Natasha Preston's first book in her "Silence" series (appropriately named) raises a great number of important questions surrounding the moving issue of childhood sexual abuse. Despite a pretty good (albeit cliched) romantic back story to the plot, the writing completely dragged down my overall impression of the book. My kindle edition unfortunately also had quite a number of spelling and grammatical errors and typos. Though this was obviously not a bad feature of the book itself it too detracted from the strikingly good storyline.
Silence follows the stroy of 15 year old Oakley who hasn't uttered a single syllable since the age of five. Her overwhelming love for her 17 year old best friend-stroke-neighbour-stroke-all round good guy Cole encourages her to consider the impact of her silence on others including her family. Oakley, her loving parents and sex-obsessed brother Jasper make up the Farrell family unit. But as the novel makes clear, Oakley's silence isn't the only aspect of their family's lives which doesn't immediately meet the eye ...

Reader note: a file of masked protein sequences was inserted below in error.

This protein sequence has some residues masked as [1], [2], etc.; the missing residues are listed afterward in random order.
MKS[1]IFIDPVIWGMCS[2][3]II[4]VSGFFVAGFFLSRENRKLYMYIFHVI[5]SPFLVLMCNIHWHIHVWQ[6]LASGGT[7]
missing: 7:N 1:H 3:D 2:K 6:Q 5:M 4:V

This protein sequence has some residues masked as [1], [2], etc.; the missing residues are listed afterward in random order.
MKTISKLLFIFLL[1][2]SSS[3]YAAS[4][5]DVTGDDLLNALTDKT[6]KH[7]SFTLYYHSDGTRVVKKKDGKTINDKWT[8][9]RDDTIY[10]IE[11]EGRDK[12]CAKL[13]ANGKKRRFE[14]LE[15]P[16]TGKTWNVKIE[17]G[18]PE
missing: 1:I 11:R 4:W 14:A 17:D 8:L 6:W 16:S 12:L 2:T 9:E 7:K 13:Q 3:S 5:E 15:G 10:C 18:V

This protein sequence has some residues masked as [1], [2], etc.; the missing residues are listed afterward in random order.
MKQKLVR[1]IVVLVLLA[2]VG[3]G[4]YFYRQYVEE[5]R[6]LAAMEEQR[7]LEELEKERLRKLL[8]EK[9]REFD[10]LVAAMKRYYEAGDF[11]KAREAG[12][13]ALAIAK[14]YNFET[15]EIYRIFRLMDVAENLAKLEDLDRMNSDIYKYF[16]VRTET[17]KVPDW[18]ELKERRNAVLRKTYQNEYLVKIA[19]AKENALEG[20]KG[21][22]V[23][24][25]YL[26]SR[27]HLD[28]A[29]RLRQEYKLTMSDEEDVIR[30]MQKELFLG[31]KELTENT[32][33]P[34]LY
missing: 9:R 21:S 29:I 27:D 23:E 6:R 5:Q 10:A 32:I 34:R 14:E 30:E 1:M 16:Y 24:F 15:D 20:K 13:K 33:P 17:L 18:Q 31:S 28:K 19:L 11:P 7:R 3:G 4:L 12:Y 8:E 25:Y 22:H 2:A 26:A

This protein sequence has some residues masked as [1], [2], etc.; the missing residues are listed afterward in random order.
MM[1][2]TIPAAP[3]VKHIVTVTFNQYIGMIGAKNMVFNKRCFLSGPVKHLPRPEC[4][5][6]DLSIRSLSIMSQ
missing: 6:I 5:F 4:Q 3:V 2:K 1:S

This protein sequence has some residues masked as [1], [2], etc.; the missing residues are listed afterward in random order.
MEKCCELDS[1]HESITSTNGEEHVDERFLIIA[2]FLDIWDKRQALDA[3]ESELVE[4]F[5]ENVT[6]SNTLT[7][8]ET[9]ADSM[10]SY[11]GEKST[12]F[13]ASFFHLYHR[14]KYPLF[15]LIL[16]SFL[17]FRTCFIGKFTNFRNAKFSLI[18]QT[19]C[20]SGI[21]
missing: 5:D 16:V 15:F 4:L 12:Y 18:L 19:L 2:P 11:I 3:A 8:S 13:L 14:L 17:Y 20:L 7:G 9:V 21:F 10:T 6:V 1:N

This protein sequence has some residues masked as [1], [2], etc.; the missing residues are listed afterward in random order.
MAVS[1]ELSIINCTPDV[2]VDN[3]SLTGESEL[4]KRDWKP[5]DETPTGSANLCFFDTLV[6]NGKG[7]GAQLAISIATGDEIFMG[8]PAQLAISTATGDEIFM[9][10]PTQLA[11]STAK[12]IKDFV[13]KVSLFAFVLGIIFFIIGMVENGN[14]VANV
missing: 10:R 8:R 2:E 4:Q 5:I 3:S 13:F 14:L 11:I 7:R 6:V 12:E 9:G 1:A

Set in England, the social issues which this novel raises really struck home. Moreover, with the recent numerous allegations of child sexual abuse by men in the medial business, this novel is at the heart of heated discussions in the UK. The most important aspect of this novel, I believe, is the exploration of the ways in which sexual predators transform their victims in order to cover up their horrendous acts against human decency. Oakley has her voice physically taken away as a hyperbolic symbolization of the fear in which these victims live. The question it most potently raises is: how does one grow and adapt to deal with normal life after life-destroying incident like this have taken place?
So, once you get past the somewhat awful writing and the lack of suspense in the novel (the author reveals the nature of the cause of Oakley's silence in the first few chapters), Silence develops into a heart-warming, tension filled novel.
What were your thoughts?